Spatial Epigenetics

Exploring Epigenetic Signatures with Spatial Resolution

Assays that profile epigenetic modifications are important to understand gene regulation and function. Spatial resolution of these epigenetic signatures provide distributions of these biochemical modifications in their native tissue context and are becoming important tools to elucidate how the geometry of epigenetic changes affect the biology of disease or development [1].

Brain slice images showing gene activity and histone modification clusters with varying expression levels

AtlasXomics pioneered DBiT-seq (deterministic barcoding in tissue for spatial omics sequencing), a powerful technique to add spatial context to a variety of NGS assays. Through the utilization of microfluidic chips, DBiT-seq directs barcodes to tissue sections with precise coordinates. In particular, DBiT-seq can be used in conjunction with ATAC-seq, to provide a spatially resolved chromatin accessibility map[2].

When scaling up their analysis for customers, challenges arose — synthesizing tissue anatomy with epigenetic state relies on techniques in image processing and sequencing bioinformatics that involve computation-intensive analyses.

How AtlasXomics leverages Latch to analyze & deliver spatial ATAC-seq and CUT&Tag data for customers

Workflow diagram of AtlasXomics showing DBIT-seq assay, tissue segmentation, scATAC-seq, data processing, and epigenetic analysis using Latch Data, Workflow, and Pods.

Scientists run AtlasXomics’ Novel DBiT-seq Assay to Obtain Spatial Context for NGS Data.

AtlasXomics provides the DBiT-seq assay, which is the first platform to enable users to profile the epigenome with spatial context at the cellular level, building upon insight generated by single-cell ATAC-seq [2] and CUT&Tag [6]. Spatial epigenomics can uncover the causative relationships between the chromatin state or histone modifications and the context-specific gene expression of cells within tissue.

This assay combines high-quality imaging with advanced spatial barcoding techniques to locate their ATAC-seq data in tissue.

Sequential steps of a molecular assay from antibody binding to next-generation sequencing (NGS)

AtlasXomics provides services or kits for customers to process tissue samples with the DBiT-seq assay. The processing of these produces hundreds of gigabytes of FASTQ files stored on the Illumina BaseSpace platform, as well as high-resolution images.

AtlasXomic’s Latch Data interface where you can store any size files of any type in the cloud based Latch platformLatchBio’s data import interface from BaseSpace with project listings and descriptions for various bioinformatics analyses

Using Latch’s native BaseSpace integration, these sequencing datasets can be easily imported into the AtlasXomics workspace and stored alongside all of the imaging and supplementary files.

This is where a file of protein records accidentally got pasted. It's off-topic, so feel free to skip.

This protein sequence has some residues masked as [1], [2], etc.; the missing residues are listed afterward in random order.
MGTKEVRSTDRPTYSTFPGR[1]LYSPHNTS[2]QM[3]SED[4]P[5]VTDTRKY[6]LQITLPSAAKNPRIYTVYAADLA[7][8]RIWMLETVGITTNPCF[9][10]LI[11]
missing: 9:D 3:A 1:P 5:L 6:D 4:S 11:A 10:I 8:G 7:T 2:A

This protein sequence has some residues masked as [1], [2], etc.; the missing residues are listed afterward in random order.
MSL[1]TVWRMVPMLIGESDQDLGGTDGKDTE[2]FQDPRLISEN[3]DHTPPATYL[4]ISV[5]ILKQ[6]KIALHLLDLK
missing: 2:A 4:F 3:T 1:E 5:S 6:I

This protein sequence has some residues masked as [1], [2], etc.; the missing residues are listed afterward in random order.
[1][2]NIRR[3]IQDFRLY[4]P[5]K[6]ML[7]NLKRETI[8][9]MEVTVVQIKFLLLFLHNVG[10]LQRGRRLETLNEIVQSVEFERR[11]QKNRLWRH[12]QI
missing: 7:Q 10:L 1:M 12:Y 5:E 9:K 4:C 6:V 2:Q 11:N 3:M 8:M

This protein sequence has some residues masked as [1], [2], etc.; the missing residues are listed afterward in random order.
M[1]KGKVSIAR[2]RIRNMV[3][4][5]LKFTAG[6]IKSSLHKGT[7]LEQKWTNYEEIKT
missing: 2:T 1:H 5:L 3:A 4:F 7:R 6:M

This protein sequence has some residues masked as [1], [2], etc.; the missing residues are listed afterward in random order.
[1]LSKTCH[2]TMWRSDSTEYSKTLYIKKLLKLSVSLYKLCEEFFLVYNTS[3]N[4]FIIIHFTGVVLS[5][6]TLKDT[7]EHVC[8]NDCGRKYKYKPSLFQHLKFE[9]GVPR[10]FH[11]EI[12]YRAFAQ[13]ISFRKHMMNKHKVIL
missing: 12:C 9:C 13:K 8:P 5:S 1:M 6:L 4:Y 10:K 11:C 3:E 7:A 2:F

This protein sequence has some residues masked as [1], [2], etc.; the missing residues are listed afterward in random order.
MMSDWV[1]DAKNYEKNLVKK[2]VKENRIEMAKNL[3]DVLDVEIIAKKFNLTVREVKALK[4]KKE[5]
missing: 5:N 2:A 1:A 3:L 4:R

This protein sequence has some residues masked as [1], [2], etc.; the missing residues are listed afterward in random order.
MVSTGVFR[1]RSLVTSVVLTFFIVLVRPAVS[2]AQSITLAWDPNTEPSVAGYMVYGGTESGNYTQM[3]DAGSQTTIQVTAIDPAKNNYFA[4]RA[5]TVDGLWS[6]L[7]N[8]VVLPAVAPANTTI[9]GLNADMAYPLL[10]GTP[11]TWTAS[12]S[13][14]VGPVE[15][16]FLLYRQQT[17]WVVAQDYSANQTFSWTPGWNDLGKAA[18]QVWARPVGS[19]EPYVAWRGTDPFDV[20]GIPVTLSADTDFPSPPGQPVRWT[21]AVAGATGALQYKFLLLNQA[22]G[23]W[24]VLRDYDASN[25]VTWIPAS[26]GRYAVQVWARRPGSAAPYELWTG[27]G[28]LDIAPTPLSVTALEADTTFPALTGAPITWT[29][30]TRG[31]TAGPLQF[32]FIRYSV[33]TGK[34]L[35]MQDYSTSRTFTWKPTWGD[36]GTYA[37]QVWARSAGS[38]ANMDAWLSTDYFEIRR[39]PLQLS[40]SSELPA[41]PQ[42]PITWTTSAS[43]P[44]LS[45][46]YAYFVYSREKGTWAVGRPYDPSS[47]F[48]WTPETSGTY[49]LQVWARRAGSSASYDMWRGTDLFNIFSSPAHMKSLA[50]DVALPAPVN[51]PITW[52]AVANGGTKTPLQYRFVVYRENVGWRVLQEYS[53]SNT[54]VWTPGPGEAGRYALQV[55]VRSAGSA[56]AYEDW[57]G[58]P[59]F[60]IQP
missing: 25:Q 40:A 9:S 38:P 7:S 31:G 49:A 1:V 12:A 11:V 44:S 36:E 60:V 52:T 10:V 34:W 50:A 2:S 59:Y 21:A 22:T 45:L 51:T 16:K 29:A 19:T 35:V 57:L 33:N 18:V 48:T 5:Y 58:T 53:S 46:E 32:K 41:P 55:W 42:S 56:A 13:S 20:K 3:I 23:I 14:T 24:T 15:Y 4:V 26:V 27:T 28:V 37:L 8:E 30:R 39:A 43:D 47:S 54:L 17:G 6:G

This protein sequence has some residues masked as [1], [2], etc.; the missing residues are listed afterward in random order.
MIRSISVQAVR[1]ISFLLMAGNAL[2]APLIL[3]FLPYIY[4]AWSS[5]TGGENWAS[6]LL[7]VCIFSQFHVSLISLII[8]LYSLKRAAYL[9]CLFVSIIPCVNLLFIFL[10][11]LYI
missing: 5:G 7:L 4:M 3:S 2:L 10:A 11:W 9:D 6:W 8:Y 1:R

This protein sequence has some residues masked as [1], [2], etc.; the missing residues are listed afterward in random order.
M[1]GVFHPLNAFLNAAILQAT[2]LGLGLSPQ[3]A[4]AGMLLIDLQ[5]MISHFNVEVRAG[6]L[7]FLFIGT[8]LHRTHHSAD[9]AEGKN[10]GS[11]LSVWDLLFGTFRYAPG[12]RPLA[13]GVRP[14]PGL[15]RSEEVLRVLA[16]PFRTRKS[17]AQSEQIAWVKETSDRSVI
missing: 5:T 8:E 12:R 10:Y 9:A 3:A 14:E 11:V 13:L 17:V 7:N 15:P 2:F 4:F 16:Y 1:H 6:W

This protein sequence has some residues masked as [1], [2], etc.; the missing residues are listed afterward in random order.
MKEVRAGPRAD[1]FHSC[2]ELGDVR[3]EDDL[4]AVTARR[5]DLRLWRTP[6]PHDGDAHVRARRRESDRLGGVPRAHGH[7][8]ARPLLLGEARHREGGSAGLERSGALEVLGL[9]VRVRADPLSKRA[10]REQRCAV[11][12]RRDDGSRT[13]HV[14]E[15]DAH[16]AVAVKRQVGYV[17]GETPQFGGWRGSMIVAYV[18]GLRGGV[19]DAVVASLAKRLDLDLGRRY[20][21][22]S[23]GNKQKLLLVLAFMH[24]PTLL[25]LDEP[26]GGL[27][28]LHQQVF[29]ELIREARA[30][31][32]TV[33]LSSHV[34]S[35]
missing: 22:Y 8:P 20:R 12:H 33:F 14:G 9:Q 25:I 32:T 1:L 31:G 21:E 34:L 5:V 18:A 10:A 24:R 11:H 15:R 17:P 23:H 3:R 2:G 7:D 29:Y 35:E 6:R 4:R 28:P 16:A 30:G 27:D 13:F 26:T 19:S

AtlasXomics hosts their AtlasXBrowser through Latch to enable customers to perform image preprocessing

After the initial assay data has been collected, their customers must perform some basic preprocessing on the high-resolution images taken on the spatial samples. AtlasXomics created the AtlasXBrowser to allow customers to assign epigenetic sequencing data to the correct location in its original tissue.

Image of a tissue section in AtlasXBrowser with crosshairs for ROI selection and adaptive thresholding controls

This web application guides scientists through basic image processing, allowing them to crop and designate the Region of Interest (ROI) and threshold to distinguish between on-tissue and off-tissue regions, and generate the spatially resolved barcodes needed to assign sequencing reads to image coordinates in downstream steps.

AtlasXomics’ bioinformaticians host this application using a Latch Pod, a flexible cloud-hosted computing environment. The Latch Pod is then published and hosted on a public link which can be accessed by AtlasXomics’ customers.


Scientists run a preprocessing NGS workflow to generate fragment files from raw sequencing data.

The spatial epigenomics assays generate large files of barcoded sequencing reads, each of which corresponds to a unique transposase insertion event at the sequenced locus [4]. These reads must be aligned to a reference genome, their barcodes error corrected, their adapters trimmed and aligned coordinates adjusted for known behaviors of the transposase (Tn5-shift) [5]. The result is a fragment file, annotating sequenced fragments with genomic coordinates and error-corrected barcodes.

AtlasXomics created an interface through Latch SDK for preprocessing ATAC-seq data with input fields for reads, run ID, species, and barcode file.

The bioinformatics workflow for pre-processing ATAC-seq data requires computers with large resource profiles, an environment with the proper dependencies setup, a system to move and track the large input and output files to and from the computer running this code. Additionally, the pipeline requires command-line expertise and was originally inaccessible to scientists, causing delays to AtlasXOmics’ clients.

Using the Latch SDK, AtlasXomics was able to create a user-friendly and scalable workflow that their scientists can independently run to generate fragment files from raw sequencing data generated from the DBiT-seq assay.


Finalizing Results for Delivery to Clients

After fragment files are generated, they are then packaged into an ArchR project using another workflow. Each package contains epigenetic fragment data paired with precomputed statistics necessary for downstream analyses.

LatchBio platform Pods interface displaying the ArchR app with resource usage and status indicatorsR programming interface displaying clustered spatial data plots for multiple datasets in a coding environment

The resulting folder is directly pulled into Latch Pod setup with ArchR. A scientist can employ this method to identify distinct cell groups and understand their interactions using unbiased clustering. Additionally, they can detect gene regulatory elements associated with these groups through differential gene, peak, and motif analysis.